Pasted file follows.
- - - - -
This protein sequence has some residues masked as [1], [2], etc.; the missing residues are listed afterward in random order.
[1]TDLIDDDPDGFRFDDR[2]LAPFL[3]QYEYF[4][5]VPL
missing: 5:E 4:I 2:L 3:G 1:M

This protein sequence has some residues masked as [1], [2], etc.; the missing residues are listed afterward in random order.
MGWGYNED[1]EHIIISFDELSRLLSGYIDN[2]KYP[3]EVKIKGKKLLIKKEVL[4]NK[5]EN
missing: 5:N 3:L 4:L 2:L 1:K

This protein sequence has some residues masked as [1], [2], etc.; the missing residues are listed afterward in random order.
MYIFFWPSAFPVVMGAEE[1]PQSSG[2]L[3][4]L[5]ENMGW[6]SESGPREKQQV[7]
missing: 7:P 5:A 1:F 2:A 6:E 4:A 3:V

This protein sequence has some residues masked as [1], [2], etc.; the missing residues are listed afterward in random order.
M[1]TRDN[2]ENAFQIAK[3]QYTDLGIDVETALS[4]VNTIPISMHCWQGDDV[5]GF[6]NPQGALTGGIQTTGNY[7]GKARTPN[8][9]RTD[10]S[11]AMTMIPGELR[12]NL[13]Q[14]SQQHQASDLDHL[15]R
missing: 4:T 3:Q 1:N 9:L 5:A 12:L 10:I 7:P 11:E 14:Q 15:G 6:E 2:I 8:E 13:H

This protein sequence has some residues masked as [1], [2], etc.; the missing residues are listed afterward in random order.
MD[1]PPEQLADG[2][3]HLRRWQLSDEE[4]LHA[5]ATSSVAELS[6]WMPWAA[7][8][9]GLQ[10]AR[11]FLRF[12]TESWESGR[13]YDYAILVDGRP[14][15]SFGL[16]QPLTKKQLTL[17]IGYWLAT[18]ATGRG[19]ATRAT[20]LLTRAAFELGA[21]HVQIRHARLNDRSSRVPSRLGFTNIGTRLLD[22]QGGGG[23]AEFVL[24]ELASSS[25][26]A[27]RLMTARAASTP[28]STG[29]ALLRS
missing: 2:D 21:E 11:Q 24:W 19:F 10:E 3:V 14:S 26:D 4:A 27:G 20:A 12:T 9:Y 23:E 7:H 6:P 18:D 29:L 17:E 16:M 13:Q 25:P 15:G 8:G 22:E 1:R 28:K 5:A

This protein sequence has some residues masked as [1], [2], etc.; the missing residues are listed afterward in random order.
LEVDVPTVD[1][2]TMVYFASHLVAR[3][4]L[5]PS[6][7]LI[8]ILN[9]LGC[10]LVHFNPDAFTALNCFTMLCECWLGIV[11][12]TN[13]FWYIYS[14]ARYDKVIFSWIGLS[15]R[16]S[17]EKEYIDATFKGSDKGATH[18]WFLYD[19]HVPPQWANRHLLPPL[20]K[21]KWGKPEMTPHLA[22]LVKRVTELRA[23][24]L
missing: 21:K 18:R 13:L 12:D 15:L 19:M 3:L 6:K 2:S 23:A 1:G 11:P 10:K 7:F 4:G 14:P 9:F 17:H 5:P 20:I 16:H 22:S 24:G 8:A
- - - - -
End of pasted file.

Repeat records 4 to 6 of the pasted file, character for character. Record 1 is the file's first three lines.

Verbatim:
This protein sequence has some residues masked as [1], [2], etc.; the missing residues are listed afterward in random order.
M[1]TRDN[2]ENAFQIAK[3]QYTDLGIDVETALS[4]VNTIPISMHCWQGDDV[5]GF[6]NPQGALTGGIQTTGNY[7]GKARTPN[8][9]RTD[10]S[11]AMTMIPGELR[12]NL[13]Q[14]SQQHQASDLDHL[15]R
missing: 4:T 3:Q 1:N 9:L 5:A 12:L 10:I 7:P 11:E 14:Q 15:G 6:E 2:I 8:E 13:H

This protein sequence has some residues masked as [1], [2], etc.; the missing residues are listed afterward in random order.
MD[1]PPEQLADG[2][3]HLRRWQLSDEE[4]LHA[5]ATSSVAELS[6]WMPWAA[7][8][9]GLQ[10]AR[11]FLRF[12]TESWESGR[13]YDYAILVDGRP[14][15]SFGL[16]QPLTKKQLTL[17]IGYWLAT[18]ATGRG[19]ATRAT[20]LLTRAAFELGA[21]HVQIRHARLNDRSSRVPSRLGFTNIGTRLLD[22]QGGGG[23]AEFVL[24]ELASSS[25][26]A[27]RLMTARAASTP[28]STG[29]ALLRS
missing: 2:D 21:E 11:Q 24:W 19:F 10:E 3:V 14:S 26:D 4:A 27:G 20:A 12:T 9:Y 23:E 7:H 6:P 18:D 29:L 17:E 16:M 13:Q 25:P 15:G 8:G 22:E 1:R 28:K 5:A

This protein sequence has some residues masked as [1], [2], etc.; the missing residues are listed afterward in random order.
LEVDVPTVD[1][2]TMVYFASHLVAR[3][4]L[5]PS[6][7]LI[8]ILN[9]LGC[10]LVHFNPDAFTALNCFTMLCECWLGIV[11][12]TN[13]FWYIYS[14]ARYDKVIFSWIGLS[15]R[16]S[17]EKEYIDATFKGSDKGATH[18]WFLYD[19]HVPPQWANRHLLPPL[20]K[21]KWGKPEMTPHLA[22]LVKRVTELRA[23][24]L
missing: 21:K 18:R 13:L 12:D 15:L 19:M 3:L 6:K 2:S 23:A 1:G 11:P 10:K 7:F 4:G 14:P 9:F 17:H 5:P 20:I 16:H 22:S 24:G 8:A